When we decide to tie the knot, it's going to be a veritable staple of our emotional and relationship diet. The world sometimes moves far too fast, and if we can be slowed down by such sagacity, I'm all for it, whilst remembering these even wiser words:

    be at peace with God, whatever you conceive Him to be. And whatever your labors and aspirations in the noisy confusion of life, keep peace in your soul. With all its sham, drudgery and broken dreams; it is still a beautiful world. Be cheerful.

    Strive to be happy.

    I came across an old post from two years ago which goes like this:

    The violence that is flaring up on our streets and in many corners of the world is the inevitable expression of the hostility in our hearts. Hostility is like an infectious disease. Whenever we indulge in a violent act or even in hostile words, we are passing this disease on to those around us. When we quarrel at home, it is not just a domestic problem, we are contributing to turmoil everywhere.

    Maybe, just maybe, this poem can help reconcile justice and peace of mind with the incredible injustice and chaos in the world.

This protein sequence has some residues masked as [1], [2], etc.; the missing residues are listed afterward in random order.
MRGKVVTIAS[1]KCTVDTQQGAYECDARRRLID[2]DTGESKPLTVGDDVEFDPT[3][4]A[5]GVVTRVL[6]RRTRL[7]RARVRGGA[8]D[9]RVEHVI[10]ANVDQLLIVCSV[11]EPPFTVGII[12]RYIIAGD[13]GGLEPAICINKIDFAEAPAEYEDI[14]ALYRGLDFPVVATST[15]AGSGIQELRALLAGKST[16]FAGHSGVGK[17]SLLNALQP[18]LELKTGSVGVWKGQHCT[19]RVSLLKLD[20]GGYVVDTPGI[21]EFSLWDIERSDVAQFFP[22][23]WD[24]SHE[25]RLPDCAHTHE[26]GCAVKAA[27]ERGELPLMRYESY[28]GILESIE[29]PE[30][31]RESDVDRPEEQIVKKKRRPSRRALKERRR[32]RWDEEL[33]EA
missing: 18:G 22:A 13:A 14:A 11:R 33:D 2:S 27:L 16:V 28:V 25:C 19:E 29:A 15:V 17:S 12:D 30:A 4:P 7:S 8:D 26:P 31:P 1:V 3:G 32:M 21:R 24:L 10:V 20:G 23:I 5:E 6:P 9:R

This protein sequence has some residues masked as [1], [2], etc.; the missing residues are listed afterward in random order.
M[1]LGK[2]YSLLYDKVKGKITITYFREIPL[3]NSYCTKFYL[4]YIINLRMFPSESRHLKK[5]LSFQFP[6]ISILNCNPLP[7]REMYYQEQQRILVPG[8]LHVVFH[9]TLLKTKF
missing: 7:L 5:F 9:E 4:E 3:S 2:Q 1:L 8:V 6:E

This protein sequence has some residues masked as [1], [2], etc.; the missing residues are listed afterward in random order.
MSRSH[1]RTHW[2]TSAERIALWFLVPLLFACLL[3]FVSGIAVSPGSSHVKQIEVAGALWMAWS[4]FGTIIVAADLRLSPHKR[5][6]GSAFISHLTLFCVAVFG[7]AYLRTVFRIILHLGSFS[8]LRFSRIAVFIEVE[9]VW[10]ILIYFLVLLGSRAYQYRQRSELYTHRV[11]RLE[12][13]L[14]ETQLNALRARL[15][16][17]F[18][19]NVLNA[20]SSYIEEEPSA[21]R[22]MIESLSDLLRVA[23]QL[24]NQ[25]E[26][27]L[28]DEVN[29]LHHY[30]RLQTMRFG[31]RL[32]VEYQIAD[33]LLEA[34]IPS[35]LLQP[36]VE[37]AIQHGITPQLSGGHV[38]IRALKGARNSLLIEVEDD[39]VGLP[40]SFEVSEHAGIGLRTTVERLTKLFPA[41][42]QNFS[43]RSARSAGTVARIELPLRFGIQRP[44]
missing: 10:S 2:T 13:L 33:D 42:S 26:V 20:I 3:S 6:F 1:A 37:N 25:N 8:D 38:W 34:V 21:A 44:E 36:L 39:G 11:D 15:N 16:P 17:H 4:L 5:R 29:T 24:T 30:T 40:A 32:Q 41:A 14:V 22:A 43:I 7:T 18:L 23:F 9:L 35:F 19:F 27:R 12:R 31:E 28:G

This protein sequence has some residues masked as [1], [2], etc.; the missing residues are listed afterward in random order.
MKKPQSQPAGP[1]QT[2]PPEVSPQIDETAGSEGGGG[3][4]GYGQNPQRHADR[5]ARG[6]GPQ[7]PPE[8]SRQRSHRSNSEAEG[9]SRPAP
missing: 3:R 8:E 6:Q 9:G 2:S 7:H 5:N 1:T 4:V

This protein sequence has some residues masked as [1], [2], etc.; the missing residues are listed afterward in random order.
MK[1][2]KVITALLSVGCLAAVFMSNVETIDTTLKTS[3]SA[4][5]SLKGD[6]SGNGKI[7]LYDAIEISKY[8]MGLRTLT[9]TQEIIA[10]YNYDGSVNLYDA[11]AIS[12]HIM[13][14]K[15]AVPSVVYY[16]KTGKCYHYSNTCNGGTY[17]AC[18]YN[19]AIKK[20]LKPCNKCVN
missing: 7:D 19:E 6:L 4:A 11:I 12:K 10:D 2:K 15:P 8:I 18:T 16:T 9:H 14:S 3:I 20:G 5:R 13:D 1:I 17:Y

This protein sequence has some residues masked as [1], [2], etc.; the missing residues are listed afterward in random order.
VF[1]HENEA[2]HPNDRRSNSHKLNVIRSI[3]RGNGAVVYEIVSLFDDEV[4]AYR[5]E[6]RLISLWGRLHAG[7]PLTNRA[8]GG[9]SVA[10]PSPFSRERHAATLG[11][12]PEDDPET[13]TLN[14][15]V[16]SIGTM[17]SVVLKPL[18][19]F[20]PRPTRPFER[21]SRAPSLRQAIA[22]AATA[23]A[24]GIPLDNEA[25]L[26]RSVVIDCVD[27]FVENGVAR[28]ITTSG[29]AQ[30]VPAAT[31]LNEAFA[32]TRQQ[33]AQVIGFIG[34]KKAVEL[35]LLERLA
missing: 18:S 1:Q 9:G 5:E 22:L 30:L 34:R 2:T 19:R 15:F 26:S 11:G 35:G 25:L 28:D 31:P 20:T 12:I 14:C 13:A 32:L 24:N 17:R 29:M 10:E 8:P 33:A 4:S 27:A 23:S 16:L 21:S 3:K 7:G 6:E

May it work for you as it has done, and continues to work for me...

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    Wednesday, September 05, 2007

    Responding to a Tag by Peculiar Virtue

    I was tagged by Peculiar Virtue (

    Here are the Rules:
    1. I have to post these rules before I give you the facts.
    2. Players start with 8 random facts/habits about themselves.
    3. People who are tagged need to post to their own blog (about their 8 things) along with these rules. (**if you're a non-blogger, you can e-mail them!)
    4. At the end of your blog, you need to choose 8 people to tag and list their names.
    5. Don't forget to leave them a comment telling them, "you're tagged, now go read my blog."
    1. I want to work for (the much-maligned and flawed) United Nations one fine day.
    2. I want to train as a qualified journalist (someone told me recently given my inquisitorial type of questioning, a little stint at a media house, and I'd be blazing trails;-) )
    3. I am a rather hirsute man.
    4. I will publish my crime thriller before I turn 32.
    5. I am often impetuous, ending many times with egg-on-my face. In that respect, I find great affinity with the US-based NBC comedy show "Frasier", which I am a great fan of.
    6. Classical music and Jazz are my therapy for sinking into a soulful place.
    7. I am convinced I will have twins.
    8. I can see a very good and caring wife in my significant other.
     I am tagging : Daniel (; Soap ( ); Laura Tooth (; Elsa Brobbey (; Enoch Darfah Frimpong (; Akosua Nyako; Patrizia Uccheddu-Murray; Elodie Windels (

    Tuesday, September 04, 2007

    Back by 7th September

    Am currently in campaign-mode at work, working with my colleagues, away from the office; and some time away from my desk...seriously deprived of my habitual radio-fixes!;-)